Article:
When it comes to prehistoric critters, usually Dinosaurs are the first critters to come to mind, but really that’s just the tip of the iceberg. Among the many strange critters cruising the Mesozoic seas were the Ichthyosaurs. They’re not dinosaurs at all, even though they’re often lumped into the same pile. So if they’re not dinosaurs, what are they exactly? Here are five fast facts to help demystify these swimming reptiles…
1. First things first, how do you say that?!
I recently realized I’ve been pronouncing this word wrong all my life. I’ve been saying “Itch-theo-sore”. But that’s with English phonetics. The word comes from the Greek ichthys (fish) and sauros (lizard or reptile). With that in mind, this is what it should sound like…
So now my little girl calls them “icky-saurs” instead of “itchy-saurs”. 😀
2. Ok, so what exactly is an “icktheosaur”?
Long story short, they are reptiles specially adapted to live in water. They were born, grew up, had babies, and died in water. Basically, reptilian “fish”. Or reptilian “dolphins”.
They appeared during the Triassic period, around the same time the first dinosaurs started running around. They shared a “golden age” with dinosaurs in the Jurassic period, but most died out by the time the Cretaceous period arrived. A few species held on a while longer, but they missed out on the big asteroid that hit Earth.
3. Why do they look so much like fish/dolphin/shark…things?
If it isn’t broken, why fix it? The fish/dolphin/shark body shape works so well for a lifestyle in water, multiple animals have adopted it. A streamlined, torpedo body with stabilizing fins is perfect for slicing through water efficiently, so very little effort is needed to move around.
It’s a perfect example of what is called convergent evolution, which is when several completely unrelated animals (i.e. fish, reptile, mammal) develop similar body plans or lifestyles.
Personally? I think it’s an interesting coincidence that so many unrelated animals developed the same body shape and lifestyle…very interesting indeed. 😀
4. Wait a sec…How do we know they looked like that?
That’s an easy one. Some Ichthyosaur fossils have preserved the soft tissue of the animal, so we can see the streamlined outline, as well as a shark-like tail and fins. Many fossils also preserve things that give us clues on behavior, like a mother giving birth to live young. The fossil captures the newborn Ichthyosaur mid-birth!
5. No way…how do you know it wasn’t eating the smaller one?
Paleontologists can tell that the smaller Ichthyosaur was not there for some random reason because of where it is. The little one was halfway inside the larger one (instead of just layered under it), but clearly in the right place for a baby, and not lunch.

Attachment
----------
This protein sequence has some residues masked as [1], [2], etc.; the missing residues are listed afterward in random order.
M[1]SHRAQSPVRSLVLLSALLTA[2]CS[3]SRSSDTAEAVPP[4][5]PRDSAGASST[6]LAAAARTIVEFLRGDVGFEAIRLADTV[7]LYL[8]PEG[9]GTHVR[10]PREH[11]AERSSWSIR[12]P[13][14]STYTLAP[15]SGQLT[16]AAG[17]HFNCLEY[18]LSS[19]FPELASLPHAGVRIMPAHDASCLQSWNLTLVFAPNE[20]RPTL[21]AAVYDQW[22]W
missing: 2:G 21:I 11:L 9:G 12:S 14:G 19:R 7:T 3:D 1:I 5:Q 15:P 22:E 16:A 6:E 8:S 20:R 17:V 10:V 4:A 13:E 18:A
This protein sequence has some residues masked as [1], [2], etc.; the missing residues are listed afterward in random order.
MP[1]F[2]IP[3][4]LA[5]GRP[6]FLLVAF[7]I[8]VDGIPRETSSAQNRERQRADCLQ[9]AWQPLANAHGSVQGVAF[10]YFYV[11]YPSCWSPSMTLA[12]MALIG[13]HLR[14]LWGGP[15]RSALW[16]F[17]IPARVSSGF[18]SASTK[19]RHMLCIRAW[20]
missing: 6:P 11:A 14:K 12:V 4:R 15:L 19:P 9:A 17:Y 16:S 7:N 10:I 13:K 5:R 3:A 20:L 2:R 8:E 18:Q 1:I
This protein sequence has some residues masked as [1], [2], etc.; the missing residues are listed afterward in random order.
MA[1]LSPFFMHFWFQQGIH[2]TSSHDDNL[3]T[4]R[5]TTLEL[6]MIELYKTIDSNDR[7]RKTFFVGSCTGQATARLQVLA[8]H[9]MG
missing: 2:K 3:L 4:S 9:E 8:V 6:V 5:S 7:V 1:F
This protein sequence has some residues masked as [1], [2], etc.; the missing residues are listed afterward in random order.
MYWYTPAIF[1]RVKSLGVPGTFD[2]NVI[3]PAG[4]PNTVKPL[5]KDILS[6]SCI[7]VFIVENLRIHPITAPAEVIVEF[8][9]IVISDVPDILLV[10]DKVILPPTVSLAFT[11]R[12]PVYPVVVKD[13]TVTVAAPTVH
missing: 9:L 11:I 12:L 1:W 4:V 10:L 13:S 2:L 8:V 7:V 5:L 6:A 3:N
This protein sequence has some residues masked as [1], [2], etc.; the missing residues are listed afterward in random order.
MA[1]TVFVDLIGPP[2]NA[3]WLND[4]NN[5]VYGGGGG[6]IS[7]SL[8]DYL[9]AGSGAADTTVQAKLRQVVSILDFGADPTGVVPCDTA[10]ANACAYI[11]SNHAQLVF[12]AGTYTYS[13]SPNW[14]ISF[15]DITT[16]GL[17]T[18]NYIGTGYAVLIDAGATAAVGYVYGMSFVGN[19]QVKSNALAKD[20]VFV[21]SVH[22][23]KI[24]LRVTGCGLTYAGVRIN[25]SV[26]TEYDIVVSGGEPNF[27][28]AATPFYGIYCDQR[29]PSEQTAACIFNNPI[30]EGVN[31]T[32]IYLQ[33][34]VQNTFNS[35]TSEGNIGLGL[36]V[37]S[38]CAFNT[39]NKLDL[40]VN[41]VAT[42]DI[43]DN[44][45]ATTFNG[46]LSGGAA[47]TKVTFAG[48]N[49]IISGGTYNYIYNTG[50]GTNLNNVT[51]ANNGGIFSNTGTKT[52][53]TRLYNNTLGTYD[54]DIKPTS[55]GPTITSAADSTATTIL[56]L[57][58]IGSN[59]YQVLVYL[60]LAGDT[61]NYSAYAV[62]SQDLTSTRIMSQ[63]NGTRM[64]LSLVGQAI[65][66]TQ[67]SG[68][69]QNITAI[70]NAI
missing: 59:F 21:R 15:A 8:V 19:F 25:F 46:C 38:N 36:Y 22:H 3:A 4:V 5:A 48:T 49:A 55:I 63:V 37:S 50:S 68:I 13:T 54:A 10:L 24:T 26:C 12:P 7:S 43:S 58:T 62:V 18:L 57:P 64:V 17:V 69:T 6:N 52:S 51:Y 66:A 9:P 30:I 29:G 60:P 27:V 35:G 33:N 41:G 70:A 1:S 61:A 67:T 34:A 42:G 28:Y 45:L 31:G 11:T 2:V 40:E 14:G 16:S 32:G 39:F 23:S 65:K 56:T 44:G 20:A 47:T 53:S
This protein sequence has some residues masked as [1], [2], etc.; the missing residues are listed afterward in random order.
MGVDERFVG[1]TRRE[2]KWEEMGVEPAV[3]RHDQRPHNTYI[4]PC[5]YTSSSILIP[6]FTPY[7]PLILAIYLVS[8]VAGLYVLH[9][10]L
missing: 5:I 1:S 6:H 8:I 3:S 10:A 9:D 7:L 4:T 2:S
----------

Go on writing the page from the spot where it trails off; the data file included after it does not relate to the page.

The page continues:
And speaking of lunch, some fossils preserve that too! In many of their stomachs, we find tiny hooks similar to what some modern squid have on their tentacles. Mesozoic oceans were not a bounty of fish, as we might think, but there were squids, octopuses, and all their extinct cousins with them. (lots of them had little hooks like switchblades on their tentacles.)
Of course an Ichthyosaur will eat whatever it can get, including fish, but the squidy things where just soo common. Sheer numbers means they get eaten more often.
Want to find out more? Just take a look at this awesome post by Duane Nash at his blog, Antediluvian Salad.
So there you go, “Ick-theosaurs” in a nutshell. 😀 Reptiles that dove into the water, took the life and body shape of a shark, and lived alongside the dinosaurs eating calamari.
Quick Question: We all make mistakes, and sometimes a pronunciation mistake can be pretty funny (like my little girl’s “itchy-saur”). Have you ever pronounced something a certain way, only to find out it’s something totally different later? It could be a dinosaur name, or something else. I’d love to hear from you in the comments! 😀
5 thoughts on “Five Fast Ichthyosaur Facts”
Basically there fish-dolphin-reptiles
Fish and dolphin for the ability to stay under water and breeding there and reptiles being what they are.
Although they have to come up for air like dalphens being reptiles
Cool! Do they know if their skin was similar to a dolphin’s, a shark’s, or something else?
Haha, well, one time a Youtube video (one of those “pronunciation guides”) almost convinced me that apostille (uh-pos-til) was pronounced ah-row-poh-stot-ah-low. 😛
LOL! How did a pronunciation guide, of all things, mess That up? 😛
As for Flipper’s skin, I don’t think anyone really knows. At least I haven’t found any papers that describe if any textures have been preserved in these skin impressions.
That would be really cool if it did. As far as I know, we can only see an outline- a shadow of the soft tissue.
I suppose we can look at reptiles that spend a great deal of time in the water. 🙂
Hmm…good question, you’ve really given me something to think about. I just gave Flipper the texture I often see in paleoart. Silly me should know better than to follow paleo-memes. 😀